Jack Johnson

Jack Johnson, right, fights “Great White Hope” Jim Jeffries in Reno, Nev., on July 4, 1910.

Mere months and 45 years after the end of the Civil War, it was fought again, albeit by proxy.

Galveston-born Jack Johnson had, the day after Christmas in 1908 in Sydney, Australia, beaten down a Canadian boxer who went by the name Tommy Burns.

In so doing, Johnson delivered a belated present to America’s black population in becoming the heavyweight champion of the world. The following year he defended his crown five times, each time defeating yet another white contender.

Outraged, white America turned its eyes to the former, and unbeaten, champion Jim Jeffries, hailing him as “the Great White Hope.” If that left any doubt as to what that implied, the famed San Francisco writer Jack London laid it to rest.

“Jeff, it’s up to you,” London beseeched his fellow Californian. “The white man must be rescued.”

Jeffries, who had retired to an easy life on an alfalfa farm outside San Francisco, took up the challenge, and made clear why: “I am going into this fight for the sole purpose of proving that a white man is better than a Negro.”

The fight would take place in Reno, Nev., on July 4, 1910, 134 years to the day of the signing of the Declaration of Independence, which, of course, offered no such thing to the nation’s slaves.

“The Battle of the Century” — not the fight of the century; this was war, after all — gripped the nation, whites and blacks alike awaiting the outcome. Some 30,000 people took to New York’s Times Square that Fourth of July to follow the fight, round by round, on the newspaper’s huge, newfangled, illuminated ticker.

Jeffries entered the ring at 227 pounds, 19 more than his opponent carried.

Johnson was savvy and resourceful, capable of adjusting to whatever his opponents posed; Jeffries was a brawler and had never lost.

The lead-up to the fight made the front page nationwide. The Times-Dispatch of Richmond, Va., the former capitol of the Confederacy, announced two days before the fight that it was dispatching the former bare-knuckle champion John L. Sullivan to cover the bout, assuring its readers that “John L. will tell the story as he always fought — straight, fair and without frills.”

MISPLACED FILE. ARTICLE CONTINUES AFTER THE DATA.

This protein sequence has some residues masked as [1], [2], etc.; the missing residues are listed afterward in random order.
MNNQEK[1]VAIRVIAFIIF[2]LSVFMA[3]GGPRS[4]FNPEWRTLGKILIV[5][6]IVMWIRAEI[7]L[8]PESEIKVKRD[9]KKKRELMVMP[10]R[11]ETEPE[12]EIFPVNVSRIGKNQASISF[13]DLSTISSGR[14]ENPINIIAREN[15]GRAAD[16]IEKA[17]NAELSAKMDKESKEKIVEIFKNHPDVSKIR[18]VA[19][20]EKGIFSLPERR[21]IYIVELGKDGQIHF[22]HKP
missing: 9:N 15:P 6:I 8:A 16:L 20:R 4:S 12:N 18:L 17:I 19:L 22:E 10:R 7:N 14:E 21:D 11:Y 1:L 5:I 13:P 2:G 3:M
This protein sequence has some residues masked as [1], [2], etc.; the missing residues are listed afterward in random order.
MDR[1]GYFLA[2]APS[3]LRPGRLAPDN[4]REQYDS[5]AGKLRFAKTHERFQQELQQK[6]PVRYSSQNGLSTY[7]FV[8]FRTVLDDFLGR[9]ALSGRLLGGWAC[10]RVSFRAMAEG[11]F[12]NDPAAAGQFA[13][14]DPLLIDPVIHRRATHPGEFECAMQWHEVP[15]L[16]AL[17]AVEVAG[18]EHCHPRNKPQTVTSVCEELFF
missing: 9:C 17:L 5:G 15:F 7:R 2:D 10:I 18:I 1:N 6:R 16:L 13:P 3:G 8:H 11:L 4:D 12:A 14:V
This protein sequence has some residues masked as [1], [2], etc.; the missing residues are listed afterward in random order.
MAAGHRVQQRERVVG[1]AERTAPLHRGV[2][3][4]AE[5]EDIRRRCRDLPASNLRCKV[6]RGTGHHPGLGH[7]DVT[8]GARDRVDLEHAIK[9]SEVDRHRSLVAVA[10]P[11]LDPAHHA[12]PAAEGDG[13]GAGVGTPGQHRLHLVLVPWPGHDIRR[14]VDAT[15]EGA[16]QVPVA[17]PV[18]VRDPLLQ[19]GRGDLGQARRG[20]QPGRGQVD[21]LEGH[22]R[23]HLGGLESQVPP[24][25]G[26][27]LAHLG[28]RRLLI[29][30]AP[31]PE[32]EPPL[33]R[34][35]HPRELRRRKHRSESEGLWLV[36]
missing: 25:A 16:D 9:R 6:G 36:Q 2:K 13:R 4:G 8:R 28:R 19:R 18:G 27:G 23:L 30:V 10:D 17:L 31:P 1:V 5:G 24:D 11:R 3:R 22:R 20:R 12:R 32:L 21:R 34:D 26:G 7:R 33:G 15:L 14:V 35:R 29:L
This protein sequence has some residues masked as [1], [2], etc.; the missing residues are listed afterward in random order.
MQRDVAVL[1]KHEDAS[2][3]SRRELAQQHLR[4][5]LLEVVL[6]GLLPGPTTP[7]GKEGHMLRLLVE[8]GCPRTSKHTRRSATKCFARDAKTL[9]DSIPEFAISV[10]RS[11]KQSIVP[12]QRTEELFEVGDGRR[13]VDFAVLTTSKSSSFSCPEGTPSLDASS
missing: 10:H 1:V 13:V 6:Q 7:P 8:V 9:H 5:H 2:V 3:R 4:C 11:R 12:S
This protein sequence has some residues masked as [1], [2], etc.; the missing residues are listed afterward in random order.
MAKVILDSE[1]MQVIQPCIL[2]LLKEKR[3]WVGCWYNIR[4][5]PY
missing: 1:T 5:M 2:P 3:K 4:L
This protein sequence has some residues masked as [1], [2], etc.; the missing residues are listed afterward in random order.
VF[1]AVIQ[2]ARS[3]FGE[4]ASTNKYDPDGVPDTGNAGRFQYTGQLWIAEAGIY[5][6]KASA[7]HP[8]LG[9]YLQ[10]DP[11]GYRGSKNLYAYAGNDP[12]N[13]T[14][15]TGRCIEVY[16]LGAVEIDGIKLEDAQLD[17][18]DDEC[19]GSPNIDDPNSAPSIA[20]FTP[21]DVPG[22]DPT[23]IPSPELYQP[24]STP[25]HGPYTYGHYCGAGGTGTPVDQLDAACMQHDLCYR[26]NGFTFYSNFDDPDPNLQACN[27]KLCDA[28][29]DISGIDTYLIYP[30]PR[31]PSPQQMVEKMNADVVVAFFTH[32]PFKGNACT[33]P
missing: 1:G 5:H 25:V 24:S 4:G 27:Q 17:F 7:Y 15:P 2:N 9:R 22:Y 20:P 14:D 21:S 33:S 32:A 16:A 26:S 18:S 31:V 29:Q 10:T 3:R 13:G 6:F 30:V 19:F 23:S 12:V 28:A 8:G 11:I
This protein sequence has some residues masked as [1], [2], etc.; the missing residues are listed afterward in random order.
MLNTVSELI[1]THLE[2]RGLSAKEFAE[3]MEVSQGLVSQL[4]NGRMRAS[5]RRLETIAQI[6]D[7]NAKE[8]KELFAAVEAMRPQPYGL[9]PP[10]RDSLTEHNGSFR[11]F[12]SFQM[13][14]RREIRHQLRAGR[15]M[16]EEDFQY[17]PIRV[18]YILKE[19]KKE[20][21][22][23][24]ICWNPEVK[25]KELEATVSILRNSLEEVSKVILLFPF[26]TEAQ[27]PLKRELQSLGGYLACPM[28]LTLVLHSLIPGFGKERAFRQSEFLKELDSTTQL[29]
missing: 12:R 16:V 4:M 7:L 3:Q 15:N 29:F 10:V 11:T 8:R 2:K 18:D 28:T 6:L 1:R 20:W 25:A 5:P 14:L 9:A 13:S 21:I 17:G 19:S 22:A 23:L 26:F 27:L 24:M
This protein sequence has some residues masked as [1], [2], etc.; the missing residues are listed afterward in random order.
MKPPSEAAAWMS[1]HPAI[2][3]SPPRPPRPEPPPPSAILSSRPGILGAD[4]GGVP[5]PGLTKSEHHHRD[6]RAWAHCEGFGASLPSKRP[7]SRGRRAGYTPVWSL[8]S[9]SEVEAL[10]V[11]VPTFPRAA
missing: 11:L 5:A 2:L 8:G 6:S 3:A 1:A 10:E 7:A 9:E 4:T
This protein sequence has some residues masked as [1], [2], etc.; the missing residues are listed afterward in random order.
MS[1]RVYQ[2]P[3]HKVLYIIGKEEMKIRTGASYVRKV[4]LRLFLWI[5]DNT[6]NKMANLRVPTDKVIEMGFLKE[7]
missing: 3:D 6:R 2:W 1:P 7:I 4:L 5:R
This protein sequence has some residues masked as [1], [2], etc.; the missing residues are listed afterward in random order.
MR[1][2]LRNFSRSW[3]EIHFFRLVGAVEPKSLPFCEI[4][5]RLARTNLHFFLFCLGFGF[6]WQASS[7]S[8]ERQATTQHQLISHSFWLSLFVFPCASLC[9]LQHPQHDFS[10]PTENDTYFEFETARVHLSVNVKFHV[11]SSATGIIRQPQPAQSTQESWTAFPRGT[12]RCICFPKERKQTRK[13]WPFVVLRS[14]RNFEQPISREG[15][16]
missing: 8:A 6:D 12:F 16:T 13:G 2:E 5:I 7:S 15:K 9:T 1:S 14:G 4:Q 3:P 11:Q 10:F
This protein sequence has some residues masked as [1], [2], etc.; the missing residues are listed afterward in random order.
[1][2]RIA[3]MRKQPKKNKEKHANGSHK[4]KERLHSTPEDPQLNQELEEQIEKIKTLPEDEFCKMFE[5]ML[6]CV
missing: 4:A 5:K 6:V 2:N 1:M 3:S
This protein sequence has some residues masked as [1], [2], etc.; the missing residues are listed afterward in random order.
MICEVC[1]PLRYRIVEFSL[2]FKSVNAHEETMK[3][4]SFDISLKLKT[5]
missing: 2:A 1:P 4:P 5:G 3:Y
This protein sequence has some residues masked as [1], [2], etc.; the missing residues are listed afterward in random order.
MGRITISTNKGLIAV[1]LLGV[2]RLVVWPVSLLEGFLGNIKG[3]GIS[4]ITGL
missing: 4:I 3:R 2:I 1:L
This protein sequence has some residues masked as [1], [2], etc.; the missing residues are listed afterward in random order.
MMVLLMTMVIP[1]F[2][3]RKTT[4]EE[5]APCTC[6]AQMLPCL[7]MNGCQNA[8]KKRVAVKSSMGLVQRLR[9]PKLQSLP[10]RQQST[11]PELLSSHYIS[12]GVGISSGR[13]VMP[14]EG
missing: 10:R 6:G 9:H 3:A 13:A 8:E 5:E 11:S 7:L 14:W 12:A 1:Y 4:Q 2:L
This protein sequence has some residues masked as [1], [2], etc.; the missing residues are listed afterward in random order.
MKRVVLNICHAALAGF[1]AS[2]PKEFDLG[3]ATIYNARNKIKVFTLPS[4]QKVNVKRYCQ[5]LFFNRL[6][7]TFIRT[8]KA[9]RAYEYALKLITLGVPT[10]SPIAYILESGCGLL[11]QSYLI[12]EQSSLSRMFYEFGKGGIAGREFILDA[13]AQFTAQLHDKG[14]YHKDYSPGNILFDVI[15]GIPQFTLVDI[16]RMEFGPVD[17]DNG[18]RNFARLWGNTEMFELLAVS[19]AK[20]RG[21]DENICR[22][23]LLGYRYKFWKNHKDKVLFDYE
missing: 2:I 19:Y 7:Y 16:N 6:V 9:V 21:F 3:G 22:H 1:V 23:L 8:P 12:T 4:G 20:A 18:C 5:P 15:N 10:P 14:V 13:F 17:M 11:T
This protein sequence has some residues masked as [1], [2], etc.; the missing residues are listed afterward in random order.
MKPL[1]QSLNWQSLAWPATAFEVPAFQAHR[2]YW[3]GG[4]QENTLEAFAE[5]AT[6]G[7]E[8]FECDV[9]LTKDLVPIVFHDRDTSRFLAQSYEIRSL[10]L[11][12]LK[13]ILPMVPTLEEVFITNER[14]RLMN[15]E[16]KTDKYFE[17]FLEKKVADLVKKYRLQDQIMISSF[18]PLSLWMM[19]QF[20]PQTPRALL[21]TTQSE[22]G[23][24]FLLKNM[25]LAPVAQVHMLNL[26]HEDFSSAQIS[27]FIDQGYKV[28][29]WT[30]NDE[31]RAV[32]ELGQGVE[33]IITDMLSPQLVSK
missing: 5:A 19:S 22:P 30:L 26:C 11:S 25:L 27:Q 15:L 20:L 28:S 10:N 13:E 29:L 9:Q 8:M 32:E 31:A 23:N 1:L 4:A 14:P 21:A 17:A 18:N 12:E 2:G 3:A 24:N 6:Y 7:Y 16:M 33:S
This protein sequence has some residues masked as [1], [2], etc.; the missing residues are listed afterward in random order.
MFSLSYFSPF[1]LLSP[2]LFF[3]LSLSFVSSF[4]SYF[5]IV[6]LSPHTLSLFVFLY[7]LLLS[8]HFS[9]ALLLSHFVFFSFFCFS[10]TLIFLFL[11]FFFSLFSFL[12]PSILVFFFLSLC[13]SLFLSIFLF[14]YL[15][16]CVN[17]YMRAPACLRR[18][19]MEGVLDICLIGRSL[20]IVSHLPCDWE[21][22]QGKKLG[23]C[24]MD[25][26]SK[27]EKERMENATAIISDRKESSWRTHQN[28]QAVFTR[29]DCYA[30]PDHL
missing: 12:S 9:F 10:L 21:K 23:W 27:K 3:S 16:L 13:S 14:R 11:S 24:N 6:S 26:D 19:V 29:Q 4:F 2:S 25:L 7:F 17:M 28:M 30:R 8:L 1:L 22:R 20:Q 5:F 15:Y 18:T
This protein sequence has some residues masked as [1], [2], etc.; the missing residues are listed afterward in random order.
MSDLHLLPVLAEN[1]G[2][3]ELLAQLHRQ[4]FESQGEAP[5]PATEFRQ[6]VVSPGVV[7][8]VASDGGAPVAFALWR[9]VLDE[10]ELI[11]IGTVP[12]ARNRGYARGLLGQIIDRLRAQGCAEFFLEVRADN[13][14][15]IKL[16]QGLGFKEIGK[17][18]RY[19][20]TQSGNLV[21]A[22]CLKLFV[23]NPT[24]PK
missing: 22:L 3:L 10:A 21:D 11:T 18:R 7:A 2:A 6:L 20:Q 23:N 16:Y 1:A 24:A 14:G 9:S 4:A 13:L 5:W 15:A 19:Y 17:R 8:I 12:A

The paper that day also offered firsthand reports from the fighters, Jeffries promising that “I am confident that I can beat this big black man.”

It was widely presumed that the fix might be on in Jeffries’ favor, and Johnson attempted to allay any such concerns, writing that “All the arrangements made by the promoters have been satisfactory to me so far, and I don’t think there be any kick from my camp about anything connected with the fight.”

In fact, the fix was in. Johnson had agreed to take a dive for a hefty share of the gate, until, that is, he changed his mind the day before the fight and told Jeffries as much.

That night, a Jeffries confidant later wrote, the Great White Hope didn’t sleep a wink.

July 4 dawned clear in Reno and as the hour of the fight neared and the sun rose to its awful height, its heat matched the fervor of the boisterous crowd of more than 15,000 who had gathered to witness Johnson’s comeuppance.

The bell rang and Johnson and Jeffries felt one another out in the early rounds, often clinching. By the seventh round of the scheduled 45-round bout, however, Johnson’s superior skill began to show. By the 11th, according to an account published that evening in a New York Daily Tribune Extra!, “the crowd began to get a clear idea of what was impending. One of Jeffries’ friends left the ringside crying, and the end came four rounds later.”

In the decisive 15th round, Jeffries was, for the first time in his life, felled to the canvas, but rallied, rising at the count of nine, only to again be pummeled, this time knocked out of the ring. Fans and his corner men helped him back up through the ropes. They shouldn’t have.

Before the referee could count to 10 as Jeffries lay on his back for the third time in his career, his corner — at precisely 2:27 into the 3-minute round — threw in the towel.

Johnson, “the son of an American slave, is now the undisputed heavyweight pugilistic champion of the world,” the Daily Tribune’s correspondent reported. “He was simply unbeatable.”

Even Jeffries, who had promised, “I will lick Jack Johnson, and I will lick him quick,” had to admit his folly.

“I could never have whipped Johnson at my best,” he told reporters that evening. “I couldn’t have reached him in 1,000 years.”

Johnson with grace offered that, “One thing I must give Jeffries credit for is the game battle he made. He came back at me with the heart of a true fighter.”

That same night, Johnson’s mother exulted.

“All the North and all the South never turned out such a hero as he is today,” Tiny Johnson said in Chicago, where her son had bought her a grand home, and then she enumerated the nation’s white population at the time. “There were 80 million people against him today, but he beat them all. If his father had only lived to see it!”

Tom Bassing writes a weekly column on the history of Galveston County. He can be reached at bassingtom@gmail.com.”

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